Commonly Asked Questions About Endometriosis

Despite causing pain and other symptoms  in around 10% of women during their reproductive years, endometriosis is still relatively misunderstood by the general public. There’s also a lot of misinformation that can cause confusion and fear about your condition. 

We aim to answer your questions here in an easy-to-understand guide to endometriosis.

Endometriosis basics

What is endometriosis?

Your endometrium is the lining that develops on the inside of your uterus every month. Endometriosis is a condition that allows the endometrium to grow on organs and tissue outside of your uterus. In most cases, endometriosis affects other reproductive and pelvic organs, including:

  • Ovaries
  • Fallopian tubes
  • The outside of the uterus
  • Cervix
  • Vaginal walls
  • Bladder
  • Colon

While less common, endometriosis can form anywhere in your body including your diaphragm, lungs, and brain.

Who gets endometriosis?

While endometriosis is usually diagnosed in women in their 20s and 30s. Any woman who has started having menstrual periods, including adolescents, can develop endometriosis. Even in menopause women can have symptoms associated with endometriosis. 

What are the symptoms of endometriosis?

Pain is the hallmark sign of endometriosis. Endometriosis can cause:

  • Severe menstrual cramping
  • Pelvic pain throughout the month
  • Low back pain
  • Painful sexual intercourse
  • Painful bowel movements
  • Painful urination
  • Fertility problems

In addition to pain, you might also have irregular bowel movements such as constipation or diarrhea. You might also experience abdominal bloating or feel like you have a full feeling in your pelvic region. 

It’s also possible to have endometriosis but not experience any symptoms.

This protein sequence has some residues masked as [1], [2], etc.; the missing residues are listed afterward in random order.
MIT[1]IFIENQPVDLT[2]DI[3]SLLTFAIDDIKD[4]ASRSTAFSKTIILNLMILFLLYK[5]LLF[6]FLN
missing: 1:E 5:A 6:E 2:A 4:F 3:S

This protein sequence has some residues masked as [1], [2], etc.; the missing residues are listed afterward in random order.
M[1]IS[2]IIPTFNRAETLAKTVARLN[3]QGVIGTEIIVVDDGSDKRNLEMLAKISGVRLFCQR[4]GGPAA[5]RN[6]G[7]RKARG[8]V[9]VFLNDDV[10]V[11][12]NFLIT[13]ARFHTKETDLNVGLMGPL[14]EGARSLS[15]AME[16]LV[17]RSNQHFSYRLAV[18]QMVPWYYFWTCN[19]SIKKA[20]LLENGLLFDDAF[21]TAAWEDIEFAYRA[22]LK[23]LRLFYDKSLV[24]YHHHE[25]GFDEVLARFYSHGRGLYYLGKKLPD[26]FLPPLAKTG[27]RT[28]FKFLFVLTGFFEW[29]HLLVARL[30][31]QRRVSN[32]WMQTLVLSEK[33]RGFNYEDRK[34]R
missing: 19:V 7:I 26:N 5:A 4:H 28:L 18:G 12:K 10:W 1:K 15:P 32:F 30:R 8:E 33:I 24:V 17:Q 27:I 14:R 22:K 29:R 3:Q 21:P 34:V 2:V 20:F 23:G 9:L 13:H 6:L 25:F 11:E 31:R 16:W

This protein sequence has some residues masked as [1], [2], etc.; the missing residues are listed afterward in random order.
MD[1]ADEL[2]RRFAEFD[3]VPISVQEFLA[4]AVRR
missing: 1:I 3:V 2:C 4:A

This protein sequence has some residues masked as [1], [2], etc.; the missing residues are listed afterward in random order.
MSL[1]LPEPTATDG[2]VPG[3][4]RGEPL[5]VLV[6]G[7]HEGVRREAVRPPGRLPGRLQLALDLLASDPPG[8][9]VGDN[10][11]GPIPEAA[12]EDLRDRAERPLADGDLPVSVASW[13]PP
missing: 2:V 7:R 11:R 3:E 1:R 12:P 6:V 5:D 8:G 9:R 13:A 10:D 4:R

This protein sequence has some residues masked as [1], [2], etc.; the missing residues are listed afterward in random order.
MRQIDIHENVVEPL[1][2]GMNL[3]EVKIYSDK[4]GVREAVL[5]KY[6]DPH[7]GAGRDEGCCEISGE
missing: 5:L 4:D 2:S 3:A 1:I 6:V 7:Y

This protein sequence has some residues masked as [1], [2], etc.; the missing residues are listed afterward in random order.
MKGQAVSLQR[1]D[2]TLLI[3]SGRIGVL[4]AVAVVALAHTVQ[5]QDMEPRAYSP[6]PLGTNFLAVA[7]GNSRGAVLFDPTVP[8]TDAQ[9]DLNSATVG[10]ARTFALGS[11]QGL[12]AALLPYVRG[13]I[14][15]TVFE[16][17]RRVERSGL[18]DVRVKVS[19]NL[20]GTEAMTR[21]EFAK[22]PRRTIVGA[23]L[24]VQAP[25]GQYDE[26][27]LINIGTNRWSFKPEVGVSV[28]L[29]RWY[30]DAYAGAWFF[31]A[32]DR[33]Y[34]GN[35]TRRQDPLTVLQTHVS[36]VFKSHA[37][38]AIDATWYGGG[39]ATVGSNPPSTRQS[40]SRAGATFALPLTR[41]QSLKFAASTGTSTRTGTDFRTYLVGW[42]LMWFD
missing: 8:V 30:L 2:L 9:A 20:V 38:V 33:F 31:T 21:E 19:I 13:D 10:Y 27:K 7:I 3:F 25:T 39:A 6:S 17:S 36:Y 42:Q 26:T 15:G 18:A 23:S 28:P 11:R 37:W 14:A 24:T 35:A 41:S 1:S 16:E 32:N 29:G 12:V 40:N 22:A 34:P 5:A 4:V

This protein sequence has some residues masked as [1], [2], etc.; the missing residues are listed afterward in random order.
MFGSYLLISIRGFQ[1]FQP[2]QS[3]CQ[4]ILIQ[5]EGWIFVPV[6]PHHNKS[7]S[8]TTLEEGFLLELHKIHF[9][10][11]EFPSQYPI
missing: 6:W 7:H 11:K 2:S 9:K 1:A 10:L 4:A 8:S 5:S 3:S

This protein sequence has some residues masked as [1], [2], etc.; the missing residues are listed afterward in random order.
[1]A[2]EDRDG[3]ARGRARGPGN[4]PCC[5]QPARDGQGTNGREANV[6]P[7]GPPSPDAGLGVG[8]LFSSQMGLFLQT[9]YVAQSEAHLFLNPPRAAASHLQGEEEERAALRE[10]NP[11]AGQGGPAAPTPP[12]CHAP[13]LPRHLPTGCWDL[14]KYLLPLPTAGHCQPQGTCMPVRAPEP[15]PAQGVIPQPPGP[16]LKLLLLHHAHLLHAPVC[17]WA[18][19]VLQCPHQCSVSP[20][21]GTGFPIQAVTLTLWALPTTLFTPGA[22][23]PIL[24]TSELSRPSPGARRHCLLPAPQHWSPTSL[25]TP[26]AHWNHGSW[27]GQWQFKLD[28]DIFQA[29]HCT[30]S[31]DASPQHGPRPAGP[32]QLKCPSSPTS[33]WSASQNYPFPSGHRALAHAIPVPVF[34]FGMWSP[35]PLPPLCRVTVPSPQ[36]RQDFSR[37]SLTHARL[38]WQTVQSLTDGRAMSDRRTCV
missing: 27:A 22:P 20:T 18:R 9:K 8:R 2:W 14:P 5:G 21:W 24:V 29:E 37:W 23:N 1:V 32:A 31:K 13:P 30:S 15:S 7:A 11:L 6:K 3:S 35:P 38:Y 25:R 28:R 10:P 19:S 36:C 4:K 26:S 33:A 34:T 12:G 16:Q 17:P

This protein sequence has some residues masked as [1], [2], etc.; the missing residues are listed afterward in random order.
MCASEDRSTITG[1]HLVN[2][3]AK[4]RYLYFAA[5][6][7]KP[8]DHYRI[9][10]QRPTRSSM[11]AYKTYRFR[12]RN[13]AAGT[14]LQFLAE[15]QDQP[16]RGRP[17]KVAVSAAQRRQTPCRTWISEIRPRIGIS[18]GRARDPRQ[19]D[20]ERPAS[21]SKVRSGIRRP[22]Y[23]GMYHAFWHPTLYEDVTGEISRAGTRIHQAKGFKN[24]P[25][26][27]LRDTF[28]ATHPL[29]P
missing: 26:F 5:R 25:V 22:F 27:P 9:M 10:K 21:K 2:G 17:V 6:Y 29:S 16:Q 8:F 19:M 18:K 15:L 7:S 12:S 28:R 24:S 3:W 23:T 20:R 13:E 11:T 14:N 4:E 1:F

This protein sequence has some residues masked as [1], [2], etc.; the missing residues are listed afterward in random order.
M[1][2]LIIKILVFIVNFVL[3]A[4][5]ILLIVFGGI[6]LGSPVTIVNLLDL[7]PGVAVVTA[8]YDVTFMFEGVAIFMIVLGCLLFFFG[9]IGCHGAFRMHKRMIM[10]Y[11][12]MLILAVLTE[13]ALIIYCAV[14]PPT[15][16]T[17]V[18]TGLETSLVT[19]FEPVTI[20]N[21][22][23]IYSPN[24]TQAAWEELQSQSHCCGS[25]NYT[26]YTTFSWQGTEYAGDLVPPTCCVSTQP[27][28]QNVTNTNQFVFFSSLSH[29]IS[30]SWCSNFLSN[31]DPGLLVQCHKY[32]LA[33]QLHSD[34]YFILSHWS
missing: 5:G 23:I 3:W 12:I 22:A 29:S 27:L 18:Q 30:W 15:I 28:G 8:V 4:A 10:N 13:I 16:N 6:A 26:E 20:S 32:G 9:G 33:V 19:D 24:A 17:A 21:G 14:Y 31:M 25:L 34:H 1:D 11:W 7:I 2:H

What causes endometriosis?

Medical researchers and physicians haven’t identified a specific cause of endometriosis — yet. We do know that if your mother or sister has endometriosis, you have a higher risk of developing the condition, too. It could be due to an immunologic dysfunction or alterations in your inflammatory process. 

We also know that endometriosis isn’t infectious, and it’s not a sexually transmitted disease. 

Diagnosis & treatment

How is endometriosis diagnosed?

Here at Maiden Lane Medical, we offer exploratory laparoscopy to confirm an endometriosis diagnosis. Laparoscopy is a minimally invasive procedure that allows us to examine your reproductive and pelvic organs without having to make a large incision in your body. 

We use a surgical instrument called a laparoscope, which is a thin tube with a light and camera on its tip. During the procedure, we insert the device through a small incision in your abdomen, and it sends pictures from inside your body to a video monitor in the treatment room. Typically, when we perform this surgery, we are not just diagnosing endometriosis, we are treating it by removing 100% of the disease from the root. We do not burn it or laser it. 

How is endometriosis treated?

While you can take hormonal medications and pain medication to manage your symptoms, we focus on addressing the condition causing your pain — t The reason we approach it this way is because we know that 100% of the time once most medical therapies are stopped, the pain associated with endometriosis returns. The problem is that most medical therapies including oral contraceptives, lupron and Orlissa do not actually treat endometriosis. Instead, they suppress the pain while the endometriosis is worsening in the background (sort of like a band-aid). We perform radical resections to remove endometrial tissue.